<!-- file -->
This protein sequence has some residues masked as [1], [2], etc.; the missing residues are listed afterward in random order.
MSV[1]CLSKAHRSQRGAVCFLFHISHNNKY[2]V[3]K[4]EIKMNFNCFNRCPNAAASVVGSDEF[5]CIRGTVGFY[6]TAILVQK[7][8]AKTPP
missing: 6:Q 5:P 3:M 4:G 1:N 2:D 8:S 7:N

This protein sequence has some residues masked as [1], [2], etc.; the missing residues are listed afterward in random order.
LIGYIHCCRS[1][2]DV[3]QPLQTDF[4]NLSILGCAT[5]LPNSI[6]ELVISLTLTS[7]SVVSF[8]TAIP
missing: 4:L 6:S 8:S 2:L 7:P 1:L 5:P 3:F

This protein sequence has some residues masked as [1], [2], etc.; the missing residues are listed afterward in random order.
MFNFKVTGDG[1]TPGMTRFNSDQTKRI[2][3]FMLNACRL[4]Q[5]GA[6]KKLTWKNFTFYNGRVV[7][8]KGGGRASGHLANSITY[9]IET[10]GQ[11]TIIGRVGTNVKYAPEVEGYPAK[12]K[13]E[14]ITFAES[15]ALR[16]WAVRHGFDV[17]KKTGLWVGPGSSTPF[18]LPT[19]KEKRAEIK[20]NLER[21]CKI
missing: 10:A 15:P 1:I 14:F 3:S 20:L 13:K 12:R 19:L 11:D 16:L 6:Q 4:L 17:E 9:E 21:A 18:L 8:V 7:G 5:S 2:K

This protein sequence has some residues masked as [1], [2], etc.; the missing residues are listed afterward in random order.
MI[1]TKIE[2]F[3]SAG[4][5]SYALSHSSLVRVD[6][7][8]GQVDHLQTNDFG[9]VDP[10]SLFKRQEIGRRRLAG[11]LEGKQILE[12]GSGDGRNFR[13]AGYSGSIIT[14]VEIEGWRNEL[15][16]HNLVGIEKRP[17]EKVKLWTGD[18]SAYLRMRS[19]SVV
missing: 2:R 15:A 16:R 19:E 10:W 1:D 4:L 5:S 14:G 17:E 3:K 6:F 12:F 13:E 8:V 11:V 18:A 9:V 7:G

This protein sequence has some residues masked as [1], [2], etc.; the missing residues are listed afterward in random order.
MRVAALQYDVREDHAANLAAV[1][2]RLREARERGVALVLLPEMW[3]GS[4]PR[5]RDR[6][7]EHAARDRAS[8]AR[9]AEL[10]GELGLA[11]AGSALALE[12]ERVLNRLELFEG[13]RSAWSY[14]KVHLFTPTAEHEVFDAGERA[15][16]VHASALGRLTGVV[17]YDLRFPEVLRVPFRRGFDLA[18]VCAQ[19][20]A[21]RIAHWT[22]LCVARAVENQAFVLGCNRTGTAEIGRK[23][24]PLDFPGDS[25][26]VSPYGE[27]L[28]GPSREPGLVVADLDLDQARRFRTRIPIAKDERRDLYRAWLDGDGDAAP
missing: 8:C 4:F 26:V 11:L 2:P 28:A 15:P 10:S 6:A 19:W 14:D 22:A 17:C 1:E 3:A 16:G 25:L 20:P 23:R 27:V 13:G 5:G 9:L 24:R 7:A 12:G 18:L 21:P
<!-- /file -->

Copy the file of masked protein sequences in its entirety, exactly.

This protein sequence has some residues masked as [1], [2], etc.; the missing residues are listed afterward in random order.
MSV[1]CLSKAHRSQRGAVCFLFHISHNNKY[2]V[3]K[4]EIKMNFNCFNRCPNAAASVVGSDEF[5]CIRGTVGFY[6]TAILVQK[7][8]AKTPP
missing: 6:Q 5:P 3:M 4:G 1:N 2:D 8:S 7:N

This protein sequence has some residues masked as [1], [2], etc.; the missing residues are listed afterward in random order.
LIGYIHCCRS[1][2]DV[3]QPLQTDF[4]NLSILGCAT[5]LPNSI[6]ELVISLTLTS[7]SVVSF[8]TAIP
missing: 4:L 6:S 8:S 2:L 7:P 1:L 5:P 3:F

This protein sequence has some residues masked as [1], [2], etc.; the missing residues are listed afterward in random order.
MFNFKVTGDG[1]TPGMTRFNSDQTKRI[2][3]FMLNACRL[4]Q[5]GA[6]KKLTWKNFTFYNGRVV[7][8]KGGGRASGHLANSITY[9]IET[10]GQ[11]TIIGRVGTNVKYAPEVEGYPAK[12]K[13]E[14]ITFAES[15]ALR[16]WAVRHGFDV[17]KKTGLWVGPGSSTPF[18]LPT[19]KEKRAEIK[20]NLER[21]CKI
missing: 10:A 15:P 1:I 14:F 3:S 20:L 13:K 12:R 19:L 11:D 16:L 6:Q 4:L 17:E 9:E 21:A 18:L 8:V 7:G 5:S 2:K

This protein sequence has some residues masked as [1], [2], etc.; the missing residues are listed afterward in random order.
MI[1]TKIE[2]F[3]SAG[4][5]SYALSHSSLVRVD[6][7][8]GQVDHLQTNDFG[9]VDP[10]SLFKRQEIGRRRLAG[11]LEGKQILE[12]GSGDGRNFR[13]AGYSGSIIT[14]VEIEGWRNEL[15][16]HNLVGIEKRP[17]EKVKLWTGD[18]SAYLRMRS[19]SVV
missing: 2:R 15:A 16:R 19:E 10:W 1:D 4:L 5:S 14:G 17:E 3:K 6:F 12:F 13:E 8:V 11:V 18:A 9:V 7:G

This protein sequence has some residues masked as [1], [2], etc.; the missing residues are listed afterward in random order.
MRVAALQYDVREDHAANLAAV[1][2]RLREARERGVALVLLPEMW[3]GS[4]PR[5]RDR[6][7]EHAARDRAS[8]AR[9]AEL[10]GELGLA[11]AGSALALE[12]ERVLNRLELFEG[13]RSAWSY[14]KVHLFTPTAEHEVFDAGERA[15][16]VHASALGRLTGVV[17]YDLRFPEVLRVPFRRGFDLA[18]VCAQ[19][20]A[21]RIAHWT[22]LCVARAVENQAFVLGCNRTGTAEIGRK[23][24]PLDFPGDS[25][26]VSPYGE[27]L[28]GPSREPGLVVADLDLDQARRFRTRIPIAKDERRDLYRAWLDGDGDAAP
missing: 8:C 4:F 26:V 11:L 2:P 28:A 15:P 10:S 6:A 19:W 14:D 22:A 17:C 1:E 3:A 16:G 25:L 20:P 23:R 27:V 13:G 5:G 9:L 24:R 7:A 12:G 18:L 21:P